Your Cable Show Jargon Descrambler


or “The Four Anys” (anything, anywhere,
anytime, any device), IP
video, or cable-over-IP, a lot of what
we’ll see and hear at this week’s
Cable Show in Chicago is about
where cable goes next: Other
screens, beyond the TV.

So yes, you’re going to see a
lot of video on nontraditional displays:
Tablets, lots of tablets, smart phones and
PCs. And yes, you’ve seen that before. What’s
different — and what will continue to be different
— is the plumbing underneath.

All together now: It’s IP. Internet protocol.
(Which is different than “the Internet.”)

Why does this matter? Because we’re moving
to a world where stuff can be done without
set-top boxes, at least as they exist in hardware.
Now, it’s set-tops; next, it’s gateways that bridge
between set-tops and cable modems. And ultimately,
it’s video delivered completely over IP,
from the network, to the end devices.

Because of that, the industry can’t exactly
call the shots anymore, in terms of how things
do or don’t interact with that set-top box. This
may make you cry out in delight, or it might
make you twist a napkin into shreds.

Either way, in a world where other forces call
the shots, it’s important to glom onto the most
pervasive batch of open standards.

Which is why, at this week’s show, if you happen
to peer under the hood of just about anything,
you’ll probably run into one, if not all, of
these terms: MoCA, DLNA, DTCP-IP, “the DRMs,”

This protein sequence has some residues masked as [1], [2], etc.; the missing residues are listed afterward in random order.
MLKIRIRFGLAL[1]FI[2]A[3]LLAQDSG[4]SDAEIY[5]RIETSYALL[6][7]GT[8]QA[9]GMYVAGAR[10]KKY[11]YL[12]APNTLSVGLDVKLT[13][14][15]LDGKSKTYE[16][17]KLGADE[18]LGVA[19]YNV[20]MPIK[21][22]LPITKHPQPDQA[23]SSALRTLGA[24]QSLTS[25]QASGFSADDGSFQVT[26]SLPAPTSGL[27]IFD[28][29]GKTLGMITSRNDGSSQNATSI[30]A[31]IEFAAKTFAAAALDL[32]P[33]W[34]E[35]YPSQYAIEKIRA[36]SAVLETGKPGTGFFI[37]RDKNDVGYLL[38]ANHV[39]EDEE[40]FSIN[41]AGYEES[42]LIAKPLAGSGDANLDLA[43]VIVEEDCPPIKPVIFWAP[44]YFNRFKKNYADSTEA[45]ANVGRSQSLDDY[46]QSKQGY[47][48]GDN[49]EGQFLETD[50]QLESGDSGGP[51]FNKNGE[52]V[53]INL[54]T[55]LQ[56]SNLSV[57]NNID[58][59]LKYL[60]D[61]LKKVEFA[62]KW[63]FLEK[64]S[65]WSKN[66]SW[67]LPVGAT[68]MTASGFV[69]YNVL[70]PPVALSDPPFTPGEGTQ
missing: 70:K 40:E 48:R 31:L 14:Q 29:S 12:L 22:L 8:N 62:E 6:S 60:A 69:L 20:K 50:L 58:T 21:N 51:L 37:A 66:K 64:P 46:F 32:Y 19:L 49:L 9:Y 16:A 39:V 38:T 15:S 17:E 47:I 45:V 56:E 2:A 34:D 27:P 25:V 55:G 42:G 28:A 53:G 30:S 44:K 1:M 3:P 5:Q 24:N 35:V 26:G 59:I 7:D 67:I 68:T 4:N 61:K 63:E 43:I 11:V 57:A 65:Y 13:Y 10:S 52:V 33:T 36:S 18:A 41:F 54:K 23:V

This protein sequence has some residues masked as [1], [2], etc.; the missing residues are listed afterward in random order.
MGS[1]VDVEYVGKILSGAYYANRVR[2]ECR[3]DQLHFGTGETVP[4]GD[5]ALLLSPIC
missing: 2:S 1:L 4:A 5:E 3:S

and HTML5. (Maybe a little SAML, here and

A quick refresher:

MoCA (Multimedia over Coax Alliance): It describes
how to put the bits on the coaxial wires
already inside homes, to connect everything up.
Good for flinging multiple HD streams around
the house.

DLNA (Digital Living Network Alliance): It tells
each connectable device how to describe itself,
iconically. I’m a PC, my icon is this; I’m a tablet,
my icon is this.

DTCP-IP (Digital Transmission Copy Protection
over Internet Protocol): Security, in the form of
copy protection, for those IP-connected, videohungry

DRM (Digital Rights Management): Security
for the video asset, as opposed to security for
“the ride” over the pipes.

HTML5 (Hypertext Markup Language version
5): A way to render the user interface on those
other connected screens.

As for SAML (pronounced as a word that
rhymes with camel) — it stands for Security Assertion
Markup Language, and it’s about single
sign-on — so that when you surf from one video
source to another, you don’t have to log in all
over again.

See you in the Windy City!

Stumped by gibberish? Visit Leslie Ellis at